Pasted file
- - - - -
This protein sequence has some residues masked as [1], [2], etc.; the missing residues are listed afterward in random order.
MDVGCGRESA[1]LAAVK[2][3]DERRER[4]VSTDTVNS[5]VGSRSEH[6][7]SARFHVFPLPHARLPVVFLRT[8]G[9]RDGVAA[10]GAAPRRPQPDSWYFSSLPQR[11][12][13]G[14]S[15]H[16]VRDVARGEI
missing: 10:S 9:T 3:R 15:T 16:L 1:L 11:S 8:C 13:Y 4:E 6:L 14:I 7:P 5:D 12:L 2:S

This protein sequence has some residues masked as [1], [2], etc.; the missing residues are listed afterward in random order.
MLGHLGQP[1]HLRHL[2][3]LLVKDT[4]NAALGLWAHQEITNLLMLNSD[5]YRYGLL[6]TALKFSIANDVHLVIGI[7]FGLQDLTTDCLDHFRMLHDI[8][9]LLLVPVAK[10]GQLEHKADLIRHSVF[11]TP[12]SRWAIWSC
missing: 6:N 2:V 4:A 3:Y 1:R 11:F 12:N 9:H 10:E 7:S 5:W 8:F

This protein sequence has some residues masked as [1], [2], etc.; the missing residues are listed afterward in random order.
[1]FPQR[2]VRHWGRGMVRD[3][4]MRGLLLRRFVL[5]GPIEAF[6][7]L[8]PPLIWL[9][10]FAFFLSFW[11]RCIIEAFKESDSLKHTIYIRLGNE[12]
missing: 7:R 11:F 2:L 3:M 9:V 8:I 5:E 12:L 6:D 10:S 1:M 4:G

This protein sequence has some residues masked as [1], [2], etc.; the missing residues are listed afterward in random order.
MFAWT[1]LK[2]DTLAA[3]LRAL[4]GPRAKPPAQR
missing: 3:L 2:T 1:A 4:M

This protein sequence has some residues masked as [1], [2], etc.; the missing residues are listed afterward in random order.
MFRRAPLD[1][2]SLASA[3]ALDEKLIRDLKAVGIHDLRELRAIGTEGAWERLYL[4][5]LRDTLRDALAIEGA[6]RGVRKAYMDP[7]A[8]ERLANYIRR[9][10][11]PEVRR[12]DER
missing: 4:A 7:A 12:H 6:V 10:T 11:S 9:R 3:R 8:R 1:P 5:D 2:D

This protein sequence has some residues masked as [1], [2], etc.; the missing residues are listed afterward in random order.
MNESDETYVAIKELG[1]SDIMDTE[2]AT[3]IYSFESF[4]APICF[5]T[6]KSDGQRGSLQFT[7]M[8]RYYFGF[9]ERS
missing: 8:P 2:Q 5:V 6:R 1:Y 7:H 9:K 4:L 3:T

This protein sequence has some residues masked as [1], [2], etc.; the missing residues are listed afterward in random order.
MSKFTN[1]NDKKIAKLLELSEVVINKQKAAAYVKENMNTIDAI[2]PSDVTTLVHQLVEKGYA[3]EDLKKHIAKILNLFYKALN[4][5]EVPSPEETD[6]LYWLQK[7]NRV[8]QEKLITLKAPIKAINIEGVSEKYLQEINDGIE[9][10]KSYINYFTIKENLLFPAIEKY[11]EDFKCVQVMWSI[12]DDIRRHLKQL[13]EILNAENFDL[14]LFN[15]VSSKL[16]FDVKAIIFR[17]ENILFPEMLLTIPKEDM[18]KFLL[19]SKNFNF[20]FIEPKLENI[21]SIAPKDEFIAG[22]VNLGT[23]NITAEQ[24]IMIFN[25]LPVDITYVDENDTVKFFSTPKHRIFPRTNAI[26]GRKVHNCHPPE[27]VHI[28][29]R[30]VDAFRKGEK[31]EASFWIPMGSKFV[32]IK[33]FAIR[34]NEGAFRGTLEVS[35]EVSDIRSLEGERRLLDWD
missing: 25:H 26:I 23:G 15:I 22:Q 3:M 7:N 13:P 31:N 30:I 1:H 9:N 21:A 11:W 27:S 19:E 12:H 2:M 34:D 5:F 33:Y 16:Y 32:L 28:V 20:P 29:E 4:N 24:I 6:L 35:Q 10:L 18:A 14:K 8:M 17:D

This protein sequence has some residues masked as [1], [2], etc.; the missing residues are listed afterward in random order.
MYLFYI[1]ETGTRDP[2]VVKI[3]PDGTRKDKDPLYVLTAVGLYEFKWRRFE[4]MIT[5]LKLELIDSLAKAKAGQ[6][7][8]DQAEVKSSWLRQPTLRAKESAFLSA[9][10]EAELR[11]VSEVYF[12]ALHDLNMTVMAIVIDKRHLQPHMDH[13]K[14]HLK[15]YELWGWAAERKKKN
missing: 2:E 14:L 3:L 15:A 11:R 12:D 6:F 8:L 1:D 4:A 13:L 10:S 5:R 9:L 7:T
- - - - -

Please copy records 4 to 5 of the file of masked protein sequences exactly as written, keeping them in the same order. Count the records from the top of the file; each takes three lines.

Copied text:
This protein sequence has some residues masked as [1], [2], etc.; the missing residues are listed afterward in random order.
MFAWT[1]LK[2]DTLAA[3]LRAL[4]GPRAKPPAQR
missing: 3:L 2:T 1:A 4:M

This protein sequence has some residues masked as [1], [2], etc.; the missing residues are listed afterward in random order.
MFRRAPLD[1][2]SLASA[3]ALDEKLIRDLKAVGIHDLRELRAIGTEGAWERLYL[4][5]LRDTLRDALAIEGA[6]RGVRKAYMDP[7]A[8]ERLANYIRR[9][10][11]PEVRR[12]DER
missing: 4:A 7:A 12:H 6:V 10:T 11:S 9:R 3:R 8:R 1:P 5:D 2:D